NDIA Information Security Risk Management Policy and Procedures

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Dear National Disability Insurance Agency,

Please provide a copy of the NDIA Information Security Risk Management Policy and Procedure. This includes the supporting Information Security Risk Management Plan. That is, for clarity, the documents which scoped the NDIA’s information security risk management (ISRM) requirements and the subsequent policies and procedures that deliver, manage and ensure these actions and compliance are conducted.

Context:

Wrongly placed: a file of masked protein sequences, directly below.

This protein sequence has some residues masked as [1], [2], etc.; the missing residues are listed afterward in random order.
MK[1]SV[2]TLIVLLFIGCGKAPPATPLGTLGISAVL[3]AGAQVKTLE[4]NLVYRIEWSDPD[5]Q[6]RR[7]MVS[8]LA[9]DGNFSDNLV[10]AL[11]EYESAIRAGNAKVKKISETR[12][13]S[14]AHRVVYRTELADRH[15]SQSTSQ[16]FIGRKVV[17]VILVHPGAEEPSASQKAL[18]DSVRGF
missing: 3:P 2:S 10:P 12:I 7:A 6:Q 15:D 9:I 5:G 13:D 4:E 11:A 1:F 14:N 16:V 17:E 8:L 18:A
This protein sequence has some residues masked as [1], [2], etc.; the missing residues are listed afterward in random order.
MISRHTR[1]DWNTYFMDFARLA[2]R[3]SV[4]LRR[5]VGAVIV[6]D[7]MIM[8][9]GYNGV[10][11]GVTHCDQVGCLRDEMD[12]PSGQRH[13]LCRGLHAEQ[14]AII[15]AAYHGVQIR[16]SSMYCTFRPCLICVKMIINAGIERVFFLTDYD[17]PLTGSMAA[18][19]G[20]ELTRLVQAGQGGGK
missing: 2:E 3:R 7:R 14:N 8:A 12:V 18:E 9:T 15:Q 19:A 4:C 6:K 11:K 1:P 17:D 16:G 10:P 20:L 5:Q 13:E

The Queensland Government defines information management as “"the means by which an organisation plans, collects, organises, governs, secures, uses, controls, disseminates, exchanges, maintains and disposes of its information; as well as any means through which the organisation ensures that the value of that information is identified and exploited to its fullest extent.” Security is implied. “Security risk related to the operation and use of information systems is just one of many components of organizational risk that senior leaders/executives address as part of their ongoing risk management responsibilities“ [10]. Whereas “Information security risk management (ISRM) is the process of managing risks associated with the use of information technology. It involves, identifying, assessing and treating risks to the confidentiality, integrity and availability of an organisation’s assets. The end goal of this process is to treat risks in accordance with an organisation's overall risk tolerance” [8] through a four-step process of identifying assets, identifying vulnerabilities, identifying threats and identifying controls [9]. “An information security and risk management (ISRM) strategy provides an organization with a road map for information and information infrastructure protection with goals and objectives that ensure capabilities provided are aligned to business goals and the organization’s risk profile ‘“ [14]. It is therefore assumed that the NDIA has identified and documented these shared information security and risk management concerns through policy and procedure.